Some features that distinguish the MJP archive
The aim of the new teaching and research pages is to help you get the most out of the MJP archive. We thought we should begin, then, by pointing out some of the features we think distinguish the MJP as an important resource.
1. The MJP recovers the original print context of modernism. Though most modernist texts first appeared in magazines, we mostly know this literature through its reappearance in later publications—like collections of an author’s works or anthologies. By returning these works to their earliest form of publication, the MJP recovers the original print context of modernism, which has numerous consequences.
2. The MJP affords new views (and versions) of old material. This recontextualizing of modernism has the effect of defamiliarizing the modernist canon, while giving readers today some sense of how modernist works were experienced by their first readers: we can now read the bibliographical codes that inform these works’ first appearance in print, and we can readily locate modernist authors and their works in the community of authors that published in the same magazines. And because the initial magazine version of a text usually differs (in both large and small ways) from its later, well-known version, the MJP journals can also enhance our close reading of modernist texts while calling attention to their bibliographical history.
3. The MJP materials also support a broad understanding of the modernist period. By recovering the original print context of modernist works, the MJP archives also put us in touch with various other contexts—commercial, social, political, historical—that informed these early journals and the modernist writing in them. This helps correct the mistaken idea (encouraged, perhaps, by anthologies and book publication) that modernist literature is somehow timeless; instead, readers of MJP texts are well-positioned to relate modernist literature to historical events of the period (addressed in those same journals) and to detect in it common values and assumptions of the day. The likely result is a broader and deeper appreciation of modern culture—and of the relation between art and society early in the 20th century.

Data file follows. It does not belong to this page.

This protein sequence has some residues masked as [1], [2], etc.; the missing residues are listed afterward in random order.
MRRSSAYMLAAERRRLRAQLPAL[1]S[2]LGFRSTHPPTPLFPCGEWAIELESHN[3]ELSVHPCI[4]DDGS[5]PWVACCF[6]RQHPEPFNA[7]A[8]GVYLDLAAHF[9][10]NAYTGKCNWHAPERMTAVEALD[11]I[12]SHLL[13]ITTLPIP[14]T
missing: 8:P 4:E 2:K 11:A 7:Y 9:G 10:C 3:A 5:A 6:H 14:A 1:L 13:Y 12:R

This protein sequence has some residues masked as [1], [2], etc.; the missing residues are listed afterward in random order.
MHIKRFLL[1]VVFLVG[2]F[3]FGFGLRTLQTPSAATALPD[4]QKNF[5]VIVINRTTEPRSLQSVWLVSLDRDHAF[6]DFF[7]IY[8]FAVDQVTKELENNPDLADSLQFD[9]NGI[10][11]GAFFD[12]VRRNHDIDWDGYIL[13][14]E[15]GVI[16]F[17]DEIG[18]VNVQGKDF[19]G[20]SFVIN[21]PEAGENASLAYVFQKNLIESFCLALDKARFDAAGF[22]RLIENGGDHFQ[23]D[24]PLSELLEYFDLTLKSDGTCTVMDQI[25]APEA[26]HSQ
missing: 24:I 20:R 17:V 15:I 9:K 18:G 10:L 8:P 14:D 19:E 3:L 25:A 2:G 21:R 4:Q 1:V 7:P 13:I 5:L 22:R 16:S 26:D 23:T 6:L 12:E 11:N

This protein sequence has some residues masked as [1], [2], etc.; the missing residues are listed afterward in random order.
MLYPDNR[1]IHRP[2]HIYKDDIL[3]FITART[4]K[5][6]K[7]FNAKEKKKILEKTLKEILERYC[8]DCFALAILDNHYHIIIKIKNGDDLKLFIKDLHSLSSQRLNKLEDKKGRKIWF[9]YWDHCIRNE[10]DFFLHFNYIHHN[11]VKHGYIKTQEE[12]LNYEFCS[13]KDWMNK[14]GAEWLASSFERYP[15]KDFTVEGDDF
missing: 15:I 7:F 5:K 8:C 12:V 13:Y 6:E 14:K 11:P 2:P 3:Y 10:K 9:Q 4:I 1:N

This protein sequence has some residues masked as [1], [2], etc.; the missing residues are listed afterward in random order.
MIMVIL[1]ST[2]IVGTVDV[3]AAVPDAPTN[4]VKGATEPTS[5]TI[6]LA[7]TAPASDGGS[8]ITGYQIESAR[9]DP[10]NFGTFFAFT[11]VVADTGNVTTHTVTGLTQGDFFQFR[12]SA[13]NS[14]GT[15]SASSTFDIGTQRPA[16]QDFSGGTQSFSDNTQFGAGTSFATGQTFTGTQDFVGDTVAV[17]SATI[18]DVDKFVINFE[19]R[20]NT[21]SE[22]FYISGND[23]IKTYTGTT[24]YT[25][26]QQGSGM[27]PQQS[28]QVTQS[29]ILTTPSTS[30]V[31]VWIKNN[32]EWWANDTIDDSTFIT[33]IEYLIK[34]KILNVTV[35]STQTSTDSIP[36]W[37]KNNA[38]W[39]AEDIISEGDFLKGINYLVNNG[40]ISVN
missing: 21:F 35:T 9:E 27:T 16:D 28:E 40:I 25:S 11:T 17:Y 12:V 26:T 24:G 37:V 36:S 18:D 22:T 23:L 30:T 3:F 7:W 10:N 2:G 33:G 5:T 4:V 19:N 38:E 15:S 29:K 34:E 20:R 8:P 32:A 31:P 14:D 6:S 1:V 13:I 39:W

4. The MJP facilitates the discovery of "new" materials about modern culture. Of course, the MJP not only affords us new views of established modernist literature—it also gives us access to a wealth of primary source material about early twentieth-century culture (much of it not read in years) that’s fixed in these original periodicals. This material, undigested and unfiltered, may include overlooked works by established writers, potentially valuable works by forgotten writers, and advertisements that resonate with literary themes, as well as articles addressing innumerable topics and events important to readers a hundred years ago. Scholars of modernism thus have at their disposal an abundance of historical documents they can use to test old arguments, complicate established ideas, and develop new lines of investigation.
5. The MJP helps us recover modernism's lost dialogues. The periodical nature of journals represents another benefit of the MJP archive: its magazines allow us to witness modernism in action, and to trace out the broader temporal context in which this literature—its ideas, values, and trends—unfolded over time. Rather than understand modernism as a set of fixed values, scholars now can recover the evolving contest of views and ideas from which these values emerged: they may follow the debates and controversies that are recorded, from week to week, in the correspondence section of individual journals; they may also chart, across several volumes or years of a journal, the emergence (and disappearance) of different strains of modern culture.
6. The MJP allows us to navigate modern culture as a network of digital texts. By bringing together, in a single searchable database, the work of countless figures and texts that were published in multiple English-language journals, the MPJ archive not only allows synchronic and diachronic investigations of modern culture but enables us as well to conduct searches that range across its vast network of digitized texts.